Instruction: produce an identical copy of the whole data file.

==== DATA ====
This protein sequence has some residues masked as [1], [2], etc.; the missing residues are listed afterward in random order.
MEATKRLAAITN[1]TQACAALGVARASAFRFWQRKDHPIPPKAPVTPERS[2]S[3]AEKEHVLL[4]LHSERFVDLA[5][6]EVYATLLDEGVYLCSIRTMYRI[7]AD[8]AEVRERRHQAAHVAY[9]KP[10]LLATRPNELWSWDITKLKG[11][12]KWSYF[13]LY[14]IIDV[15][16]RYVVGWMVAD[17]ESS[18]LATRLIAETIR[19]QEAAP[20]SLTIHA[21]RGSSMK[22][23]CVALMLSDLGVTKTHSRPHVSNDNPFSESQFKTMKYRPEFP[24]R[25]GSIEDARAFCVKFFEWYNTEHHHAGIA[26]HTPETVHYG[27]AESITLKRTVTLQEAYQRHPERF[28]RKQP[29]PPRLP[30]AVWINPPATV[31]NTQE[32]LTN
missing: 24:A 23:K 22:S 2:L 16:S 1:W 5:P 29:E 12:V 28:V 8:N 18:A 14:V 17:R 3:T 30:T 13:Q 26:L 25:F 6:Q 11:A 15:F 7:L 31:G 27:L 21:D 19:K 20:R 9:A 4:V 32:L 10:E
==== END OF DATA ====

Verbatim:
This protein sequence has some residues masked as [1], [2], etc.; the missing residues are listed afterward in random order.
MEATKRLAAITN[1]TQACAALGVARASAFRFWQRKDHPIPPKAPVTPERS[2]S[3]AEKEHVLL[4]LHSERFVDLA[5][6]EVYATLLDEGVYLCSIRTMYRI[7]AD[8]AEVRERRHQAAHVAY[9]KP[10]LLATRPNELWSWDITKLKG[11][12]KWSYF[13]LY[14]IIDV[15][16]RYVVGWMVAD[17]ESS[18]LATRLIAETIR[19]QEAAP[20]SLTIHA[21]RGSSMK[22][23]CVALMLSDLGVTKTHSRPHVSNDNPFSESQFKTMKYRPEFP[24]R[25]GSIEDARAFCVKFFEWYNTEHHHAGIA[26]HTPETVHYG[27]AESITLKRTVTLQEAYQRHPERF[28]RKQP[29]PPRLP[30]AVWINPPATV[31]NTQE[32]LTN
missing: 24:A 23:K 22:S 2:L 16:S 1:W 5:P 29:E 12:V 28:V 8:N 18:A 14:V 17:R 3:T 30:T 13:Q 26:L 25:F 6:Q 11:A 15:F 7:L 31:G 27:L 21:D 19:K 20:R 9:A 4:V 32:L 10:E